I found this posted on the comments section of TheMorningSun.com from Obamanation, one of our regular contributors. With a little editing, I thought it was worth passing along:
During the darkest hours of the Civil War, Abe Lincoln decide to create a holiday, a propaganda holiday, to force a broken nation to overlook its troubles and be thankful for the good times of a Civil War.
Like freeing the slaves, Lincoln couldn’t have cared less, but when the Northerners started to have second thoughts about Lincoln, the war and life in general, one needs diversions.
Freeing the slaves and creating Thanksgiving were just a couple of his best-known tricks. Declaring people free means nothing if they are still treated like slaves, and what kind of nation celebrates a civil war anyway?
Today’s Thanksgiving is a bizarre ritual comprising corny presidential turkey pardons, lame parade coverage, a turkey dinner at noon, badly played football, travel problems, Christmas advertising, and some weird unwritten law that says you can’t talk about anything but what you are thankful for.
There are four kinds of ways people express their thanks on Thanksgiving.
• The Traditional – Friends, family and health. Simple, sweet, and to the point without grandstanding.
• The Modern – A laundry list of things they have. More of a bragging contest than true thanks. Just another way of some jerkball to rub it into others that they are doing better/are better than the next guy.
• The Sarcastic – A loophole in the Thanksgiving pact that allows smart donkeys a way to truly express their bitterness and spite.
• The Innocent – Ask a little kid what they are thankful for and they might reply “cats and monsters.” [Mark’s note: One of the kids once said he was thankful for boogers.]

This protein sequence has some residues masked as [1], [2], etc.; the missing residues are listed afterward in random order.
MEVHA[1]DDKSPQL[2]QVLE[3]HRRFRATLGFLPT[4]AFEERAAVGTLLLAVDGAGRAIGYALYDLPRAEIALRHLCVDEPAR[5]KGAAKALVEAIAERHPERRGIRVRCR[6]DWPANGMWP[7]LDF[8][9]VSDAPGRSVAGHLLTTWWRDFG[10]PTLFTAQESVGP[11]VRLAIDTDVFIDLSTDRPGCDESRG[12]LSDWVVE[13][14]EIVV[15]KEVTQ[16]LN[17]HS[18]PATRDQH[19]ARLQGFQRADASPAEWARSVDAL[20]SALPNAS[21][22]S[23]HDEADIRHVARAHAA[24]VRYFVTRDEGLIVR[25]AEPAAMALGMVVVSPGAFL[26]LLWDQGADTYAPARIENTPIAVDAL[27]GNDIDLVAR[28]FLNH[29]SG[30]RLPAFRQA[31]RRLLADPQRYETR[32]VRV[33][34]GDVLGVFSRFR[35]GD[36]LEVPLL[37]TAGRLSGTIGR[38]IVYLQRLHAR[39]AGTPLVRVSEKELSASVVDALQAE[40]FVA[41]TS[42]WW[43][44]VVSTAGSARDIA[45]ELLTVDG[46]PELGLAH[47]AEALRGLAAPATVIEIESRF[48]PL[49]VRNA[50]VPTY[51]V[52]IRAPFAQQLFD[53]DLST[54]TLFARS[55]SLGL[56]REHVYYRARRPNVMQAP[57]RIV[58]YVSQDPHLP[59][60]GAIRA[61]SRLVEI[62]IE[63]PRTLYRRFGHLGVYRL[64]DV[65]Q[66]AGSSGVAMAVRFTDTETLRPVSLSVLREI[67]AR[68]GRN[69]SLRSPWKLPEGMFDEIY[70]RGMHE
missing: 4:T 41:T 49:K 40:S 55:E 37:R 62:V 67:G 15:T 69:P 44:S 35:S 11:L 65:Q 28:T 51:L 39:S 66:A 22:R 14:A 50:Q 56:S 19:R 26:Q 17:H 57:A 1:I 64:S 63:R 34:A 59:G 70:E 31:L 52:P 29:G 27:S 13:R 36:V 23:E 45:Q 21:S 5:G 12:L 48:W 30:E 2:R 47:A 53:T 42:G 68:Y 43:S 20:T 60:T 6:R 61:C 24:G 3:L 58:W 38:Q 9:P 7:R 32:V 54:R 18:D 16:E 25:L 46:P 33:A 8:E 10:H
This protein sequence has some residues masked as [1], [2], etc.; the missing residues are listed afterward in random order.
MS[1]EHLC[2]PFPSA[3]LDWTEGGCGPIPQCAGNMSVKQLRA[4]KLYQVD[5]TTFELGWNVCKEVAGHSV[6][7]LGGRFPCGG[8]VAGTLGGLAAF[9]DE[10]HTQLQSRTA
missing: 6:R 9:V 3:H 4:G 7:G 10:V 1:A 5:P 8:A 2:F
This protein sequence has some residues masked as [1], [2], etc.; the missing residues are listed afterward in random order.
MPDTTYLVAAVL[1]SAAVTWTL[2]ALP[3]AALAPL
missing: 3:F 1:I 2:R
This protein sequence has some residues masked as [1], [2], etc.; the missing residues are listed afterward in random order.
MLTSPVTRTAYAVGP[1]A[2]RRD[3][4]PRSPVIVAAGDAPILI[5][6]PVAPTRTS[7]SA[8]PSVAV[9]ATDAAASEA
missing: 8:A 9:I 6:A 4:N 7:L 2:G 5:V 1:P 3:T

After careful deliberation I have decided this Thanksgiving I am very thankful that the guy in Elm Hall will be open and selling pizza on Thanksgiving, and that my wife is hot, because after eating dinner at noon, watching the Lions lose, while pretending civil war, and Christmas is not just around the corner, I just might want something that is truly great.
Sunday, November 22, 2009
Thanksgiving was on Sunday this year - it was the only day that fit into everyone's schedules - but we got everyone together and we gave thanks. The family was there, the table was full, and the Lions had even won a football game. It was, indeed, Thanksgiving.
And it was us. Matthew said something, well, politically incorrect.
Andrew expounds on cynical libertarianism, and defines politically incorrect just by being there.
Miranda's getting used to this.
But Jamie, well, Jamie still harbors an element of disbelief about this bunch.
The food was good and the laughter was hearty. We once were wished the gift of laughter, and it was here in full force this year. It's family. It's Thanksgiving, and we have so much to give thanks for.
Posted by Mark at 11:18 PM
Monday, November 16, 2009
Saturday, November 14, 2009
Sunday, November 1, 2009
For the fourth year in a row, the Oiler band has made it to the Michigan Competing Band Association state finals.
This year, the band made it by the skin of their feathered caps - but they made it.
Mt. Pleasant scored a 70.3 at the Durand Invitational at Durand Saturday. That score was enough to qualify them in 10th place for the finals - by about two-thirds of a point.
It's been a challenging year for the Oiler band. It's by far the youngest band Mt. Pleasant has fielded in years, with about one-third of the band being first-year players.
Flu racked the band a couple of weeks ago - at one practice, a good third of the band was out sick. And the weather for practices and performances has been the worst I've seen in four years.
But they made it.
The show is awesome, and it deserves to be performed on the big stage. The break from "Glycerin" back into "Don't Stop Believin'" near the end of the show always brings a tear to my eye - and the close is heart-stoppingly beautiful.
Show time for the Flight III competition at Ford Field Saturday is 10:05 a.m.
Posted by Mark at 10:30 PM